In 2010, when opposition now The Indian National Congress was in power, beggars were forced from the streets of New Delhi, slums were destroyed in the run-up to the Commonwealth Games, upending the lives of tens of thousands in the capital.

Mander, a social activist, said it was not fair for the government to target poor families living on unauthorized lands.

“The government does not recognize the imposition of illegality on these poor people,” Mander said. “This is because this city has been planned in such a way that there is no place to live legally. The demolitions are being done very harshly.”

Savita helps her children with their homework in a makeshift home in Delhi.

The Delhi government has said it intends to rehabilitate Savita and her family, but says no help has arrived so far and is fighting her case in court. Her family now lives temporarily with a relative in a two-bedroom apartment in a cramped, crowded informal settlement.

The stench of cow dung permeates the gullies, thousands of flies swarm outside the doors and mangy cats roam the alleys.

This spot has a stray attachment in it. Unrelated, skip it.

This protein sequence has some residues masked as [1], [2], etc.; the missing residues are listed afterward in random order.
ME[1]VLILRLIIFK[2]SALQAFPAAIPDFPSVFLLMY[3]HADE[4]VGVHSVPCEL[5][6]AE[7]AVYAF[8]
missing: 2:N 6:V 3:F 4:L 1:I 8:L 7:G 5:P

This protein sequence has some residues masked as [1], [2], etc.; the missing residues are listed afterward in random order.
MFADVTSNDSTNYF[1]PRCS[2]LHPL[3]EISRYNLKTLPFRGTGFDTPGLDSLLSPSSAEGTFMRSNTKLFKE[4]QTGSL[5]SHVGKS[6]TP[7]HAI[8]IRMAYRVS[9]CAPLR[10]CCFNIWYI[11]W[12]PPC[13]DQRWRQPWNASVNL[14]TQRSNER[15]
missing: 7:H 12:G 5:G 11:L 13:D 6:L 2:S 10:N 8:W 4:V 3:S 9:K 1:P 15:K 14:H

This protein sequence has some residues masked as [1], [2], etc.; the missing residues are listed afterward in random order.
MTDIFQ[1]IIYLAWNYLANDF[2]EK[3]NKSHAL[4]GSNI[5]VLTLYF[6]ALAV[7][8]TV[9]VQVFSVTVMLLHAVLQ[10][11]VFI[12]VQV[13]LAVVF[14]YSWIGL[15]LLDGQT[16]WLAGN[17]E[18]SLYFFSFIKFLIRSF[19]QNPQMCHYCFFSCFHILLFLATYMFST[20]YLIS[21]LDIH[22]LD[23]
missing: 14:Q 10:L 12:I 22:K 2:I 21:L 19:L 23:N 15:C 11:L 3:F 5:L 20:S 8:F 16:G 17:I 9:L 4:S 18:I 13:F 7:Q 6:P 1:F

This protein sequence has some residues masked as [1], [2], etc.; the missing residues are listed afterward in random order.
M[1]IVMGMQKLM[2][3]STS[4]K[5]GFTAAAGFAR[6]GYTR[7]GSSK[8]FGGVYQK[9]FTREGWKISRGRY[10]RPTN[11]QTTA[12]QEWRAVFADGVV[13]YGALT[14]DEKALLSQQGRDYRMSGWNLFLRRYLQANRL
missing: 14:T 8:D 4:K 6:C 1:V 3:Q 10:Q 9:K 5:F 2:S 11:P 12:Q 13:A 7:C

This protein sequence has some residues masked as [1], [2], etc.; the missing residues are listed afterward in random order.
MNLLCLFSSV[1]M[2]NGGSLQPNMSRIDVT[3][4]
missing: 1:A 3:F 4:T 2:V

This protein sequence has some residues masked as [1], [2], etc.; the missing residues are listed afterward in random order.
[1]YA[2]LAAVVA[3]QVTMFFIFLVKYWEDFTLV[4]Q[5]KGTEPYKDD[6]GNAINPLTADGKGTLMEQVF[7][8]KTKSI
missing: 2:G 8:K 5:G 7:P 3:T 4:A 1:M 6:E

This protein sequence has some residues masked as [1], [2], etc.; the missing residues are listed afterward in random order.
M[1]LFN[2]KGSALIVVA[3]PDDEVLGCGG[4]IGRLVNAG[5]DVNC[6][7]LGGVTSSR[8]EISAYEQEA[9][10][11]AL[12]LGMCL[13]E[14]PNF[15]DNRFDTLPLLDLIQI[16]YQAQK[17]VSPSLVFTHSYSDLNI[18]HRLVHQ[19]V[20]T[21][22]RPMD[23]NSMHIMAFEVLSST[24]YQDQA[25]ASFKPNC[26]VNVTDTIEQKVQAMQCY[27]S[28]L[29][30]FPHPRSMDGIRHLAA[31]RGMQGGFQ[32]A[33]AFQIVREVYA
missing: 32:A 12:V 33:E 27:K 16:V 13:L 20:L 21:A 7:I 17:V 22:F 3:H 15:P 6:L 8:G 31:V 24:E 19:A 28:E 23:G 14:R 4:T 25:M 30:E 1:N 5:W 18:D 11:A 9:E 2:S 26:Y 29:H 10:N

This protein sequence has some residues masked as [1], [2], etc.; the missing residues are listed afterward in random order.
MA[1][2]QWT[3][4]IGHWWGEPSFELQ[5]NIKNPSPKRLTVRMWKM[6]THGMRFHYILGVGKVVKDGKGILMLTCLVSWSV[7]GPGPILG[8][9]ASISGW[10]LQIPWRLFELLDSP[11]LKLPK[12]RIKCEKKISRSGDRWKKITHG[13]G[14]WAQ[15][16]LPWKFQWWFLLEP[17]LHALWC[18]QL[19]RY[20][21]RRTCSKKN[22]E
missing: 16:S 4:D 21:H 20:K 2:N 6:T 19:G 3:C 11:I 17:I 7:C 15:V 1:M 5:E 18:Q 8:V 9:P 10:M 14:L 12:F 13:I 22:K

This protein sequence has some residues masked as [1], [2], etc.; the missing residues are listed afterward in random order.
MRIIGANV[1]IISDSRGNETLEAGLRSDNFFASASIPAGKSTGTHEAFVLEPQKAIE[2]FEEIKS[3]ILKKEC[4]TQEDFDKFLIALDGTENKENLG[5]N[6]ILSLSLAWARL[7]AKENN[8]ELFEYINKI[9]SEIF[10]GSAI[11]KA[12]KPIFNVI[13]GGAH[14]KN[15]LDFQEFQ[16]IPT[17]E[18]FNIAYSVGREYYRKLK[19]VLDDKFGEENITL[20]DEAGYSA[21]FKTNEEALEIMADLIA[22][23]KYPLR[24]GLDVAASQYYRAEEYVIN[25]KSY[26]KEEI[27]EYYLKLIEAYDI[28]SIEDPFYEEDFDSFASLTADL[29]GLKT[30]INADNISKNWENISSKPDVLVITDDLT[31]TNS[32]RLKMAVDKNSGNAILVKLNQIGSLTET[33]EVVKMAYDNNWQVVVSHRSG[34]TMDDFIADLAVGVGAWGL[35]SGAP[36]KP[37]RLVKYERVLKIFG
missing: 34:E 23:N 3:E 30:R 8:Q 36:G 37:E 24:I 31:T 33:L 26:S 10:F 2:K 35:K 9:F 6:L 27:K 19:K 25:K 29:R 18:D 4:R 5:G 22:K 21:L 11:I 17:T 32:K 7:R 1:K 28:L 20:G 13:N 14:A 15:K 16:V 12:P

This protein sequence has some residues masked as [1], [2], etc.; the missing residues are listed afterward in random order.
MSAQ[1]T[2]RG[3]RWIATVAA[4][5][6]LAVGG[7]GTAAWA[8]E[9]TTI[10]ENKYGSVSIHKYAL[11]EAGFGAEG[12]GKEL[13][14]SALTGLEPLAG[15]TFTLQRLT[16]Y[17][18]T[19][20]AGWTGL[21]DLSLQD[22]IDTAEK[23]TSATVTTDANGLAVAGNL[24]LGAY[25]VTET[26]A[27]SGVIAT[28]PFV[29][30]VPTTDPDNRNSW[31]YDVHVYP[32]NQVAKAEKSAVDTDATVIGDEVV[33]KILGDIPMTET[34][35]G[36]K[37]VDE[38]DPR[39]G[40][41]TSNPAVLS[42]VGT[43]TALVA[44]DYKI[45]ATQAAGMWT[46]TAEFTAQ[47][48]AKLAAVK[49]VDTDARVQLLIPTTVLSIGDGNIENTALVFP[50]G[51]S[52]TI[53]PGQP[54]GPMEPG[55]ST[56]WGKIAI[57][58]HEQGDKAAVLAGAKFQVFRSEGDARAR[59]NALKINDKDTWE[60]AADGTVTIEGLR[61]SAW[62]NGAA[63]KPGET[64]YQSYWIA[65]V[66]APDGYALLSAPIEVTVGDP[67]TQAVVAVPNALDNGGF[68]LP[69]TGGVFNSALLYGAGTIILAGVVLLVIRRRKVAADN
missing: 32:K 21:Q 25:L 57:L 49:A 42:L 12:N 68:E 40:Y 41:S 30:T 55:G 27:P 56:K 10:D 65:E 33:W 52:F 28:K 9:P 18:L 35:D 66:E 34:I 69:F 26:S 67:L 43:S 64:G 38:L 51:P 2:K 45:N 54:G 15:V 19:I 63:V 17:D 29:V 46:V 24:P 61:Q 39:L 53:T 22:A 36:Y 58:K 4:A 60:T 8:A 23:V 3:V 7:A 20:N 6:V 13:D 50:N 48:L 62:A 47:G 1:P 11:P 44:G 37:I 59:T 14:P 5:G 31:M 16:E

“My children don’t like it here,” Savita said. “They ask me why this is happening to us. What can I tell them?

Since assuming the presidency of the G-20 this year, India, the world’s new most populous country of 1.4 billion people, has positioned itself as the leader of emerging and developing nations – often referred to as the global south – at a time when consumers are under pressure from rising prices for materials. Food and energy as a result of the Russian invasion of Ukraine.

Modi sees India as a confident, modern superpower, and a voice for the voiceless seizing the twenty-first century. Last month, India celebrated the successful soft landing on the moon, becoming the fourth country in the world to achieve this feat.